In accordance with this invention, connector 26 deliberately incorporates a voltage standing wave ratio (VSWR) of 3 to 1 so that signals entering ports 26a or 26b "see" the 3 to 1 VSWR causing 25% of the incident signal power on ports 26a and 26b to be reflected backwardly on lines 25 and 30, respectively. The ratio of the power reflected to the incident power is determined by the following relationship: ##EQU1## where Pr=Reflected power

Pi=Incident power

s=VSWR

For a 3:1 VSWR, ##EQU2##

Thus a 3 to 1 VSWR reflects 25% of the incident power, leaving 75% to travel to the load. A 3 to 1 VSWR is created at connector 26 by reducing the impedance of line 32 at port 26c to (Zo/2) while the impedances of lines 25 and 30 connected to ports 26a and 26b, respectively, are Zo. Such impedance reduction is accomplished, for example, by a quarter wave section 35 of transmission line connected between isolator 31 and port 26c. Other devices may be used to accomplish this purpose such as a transformer or the like.

Ports 20c and 21c of circulators 20 and 21, respectively, are connected by transmission lines 37 and 38, respectively, to a four-port in-phase power combiner 40. Combiner 40 is a standard circuit component which, as its name implies, combines signal power incident on its ports and produces a sum output at the other of its ports. Combiner 40 has ports 40a, 40b, 40c and 40d and is arranged with lines 37 and 38 connected to input ports 40a and 40c, respectively, and with a sum output port 40d connected by line 41 to combiner 33. The fourth port 40b of combiner 40 is terminated in a load resistor 42.

Combiner 33 has input ports 33a and 33c connected to lines 32 and 41, respectively, and the sum on output port 33d is connected by line 17 directly to antenna 18. The fourth port 33b is terminated in load resistor 44.

In order to insure in-phase summation of RF signals at connector 26 and combiners 33 and 40, the electrical lengths of transmission lines 25, 30, 37 and 38 are equal. In addition, the electrical length of line 32 including section 35 is equal to such length of line 41 plus twice the electrical length of line 25. Furthermore, as mentioned above, the characteristic impedances of lines 25, 30, 32, 37, 38 and 41 are equal.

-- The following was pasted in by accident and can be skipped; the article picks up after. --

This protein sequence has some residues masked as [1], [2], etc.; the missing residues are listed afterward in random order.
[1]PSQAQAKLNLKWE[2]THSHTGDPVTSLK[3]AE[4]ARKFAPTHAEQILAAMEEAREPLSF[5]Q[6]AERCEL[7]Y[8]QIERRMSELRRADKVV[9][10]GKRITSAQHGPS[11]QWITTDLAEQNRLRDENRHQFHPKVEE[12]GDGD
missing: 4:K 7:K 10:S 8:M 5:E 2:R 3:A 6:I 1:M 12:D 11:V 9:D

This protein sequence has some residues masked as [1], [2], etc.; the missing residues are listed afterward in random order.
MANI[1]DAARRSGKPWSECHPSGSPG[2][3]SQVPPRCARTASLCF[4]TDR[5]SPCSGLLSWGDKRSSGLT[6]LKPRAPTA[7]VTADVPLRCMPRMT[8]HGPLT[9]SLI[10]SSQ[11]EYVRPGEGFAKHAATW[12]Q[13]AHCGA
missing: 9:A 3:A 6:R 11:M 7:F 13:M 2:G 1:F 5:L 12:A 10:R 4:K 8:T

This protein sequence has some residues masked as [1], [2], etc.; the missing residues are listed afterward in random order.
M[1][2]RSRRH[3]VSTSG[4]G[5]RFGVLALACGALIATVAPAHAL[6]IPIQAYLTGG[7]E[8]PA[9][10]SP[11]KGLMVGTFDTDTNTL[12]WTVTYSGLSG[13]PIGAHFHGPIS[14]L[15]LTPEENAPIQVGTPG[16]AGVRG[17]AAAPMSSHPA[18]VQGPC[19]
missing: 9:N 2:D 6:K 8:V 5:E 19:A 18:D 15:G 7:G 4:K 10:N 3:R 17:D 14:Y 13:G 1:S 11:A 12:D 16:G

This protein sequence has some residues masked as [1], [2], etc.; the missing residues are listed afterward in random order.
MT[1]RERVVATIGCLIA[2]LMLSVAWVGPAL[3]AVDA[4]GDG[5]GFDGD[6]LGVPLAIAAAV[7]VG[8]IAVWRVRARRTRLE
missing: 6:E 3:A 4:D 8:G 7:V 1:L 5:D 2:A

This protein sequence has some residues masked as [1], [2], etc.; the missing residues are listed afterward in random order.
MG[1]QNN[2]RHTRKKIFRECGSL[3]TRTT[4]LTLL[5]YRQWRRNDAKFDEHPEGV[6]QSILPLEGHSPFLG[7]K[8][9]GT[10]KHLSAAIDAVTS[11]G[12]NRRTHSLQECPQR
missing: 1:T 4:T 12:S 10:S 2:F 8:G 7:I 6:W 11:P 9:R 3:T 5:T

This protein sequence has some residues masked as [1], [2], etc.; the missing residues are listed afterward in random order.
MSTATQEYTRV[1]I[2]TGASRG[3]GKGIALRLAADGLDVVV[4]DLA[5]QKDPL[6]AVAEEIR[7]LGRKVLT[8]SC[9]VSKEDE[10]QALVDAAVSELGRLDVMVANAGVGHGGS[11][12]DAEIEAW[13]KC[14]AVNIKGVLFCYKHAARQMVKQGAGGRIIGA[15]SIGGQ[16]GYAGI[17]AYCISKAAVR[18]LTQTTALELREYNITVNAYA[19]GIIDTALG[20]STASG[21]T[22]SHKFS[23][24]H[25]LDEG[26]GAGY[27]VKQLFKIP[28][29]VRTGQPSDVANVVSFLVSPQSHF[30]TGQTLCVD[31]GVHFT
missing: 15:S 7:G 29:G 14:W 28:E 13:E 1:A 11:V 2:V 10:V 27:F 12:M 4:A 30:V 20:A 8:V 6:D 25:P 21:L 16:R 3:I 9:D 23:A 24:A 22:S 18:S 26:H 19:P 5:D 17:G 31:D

The operation of the coupling circuit is now explained. Assume for the sake of simplicity and clarity of understanding that each of transmitters 10 and 11 generates 40 watts of power at different frequencies f1 and f2, respectively, and that the components in the circuit are lossless. All the power from transmitter 10 passes from circulator port 20a to port 20b and through line 25 to port 26a of connector 26. The RF energy on line 25 "sees" a 3:1 VSWR at port 26a so that 25% of the incident power, i.e., 10 watts, is reflected back on line 25 to circulator 20b and out port 20c to line 37 and port 40a of combiner 40.

10 watts of the incident power passes through main channel 27 of connector 26, out port 26b, through line 30 to port 21b of circulator 21, out port 21c and via line 38 to port 40c of combiner 40. The remaining 20 watts passes from port 26c of connector 26 through isolator 31 and line 32 to port 33a of combiner 33.

The reflected power (10 watts) incident on each of ports 40a and 40c of combiner 40 is added and the sum (20 watts) passes from port 40d via line 41 to port 33c of combiner 33. The 20 watts on each of lines 32 and 41 are added by combiner 33 to produce 40 watts at port 33d for transmission on line 17 to antenna 18.

The circuit is functionally symmetrical and power from transmitter 11 is propagated, divided and reflected and combined in the same manner as described above to produce the 40 watts of power at frequency f2 to antenna 18.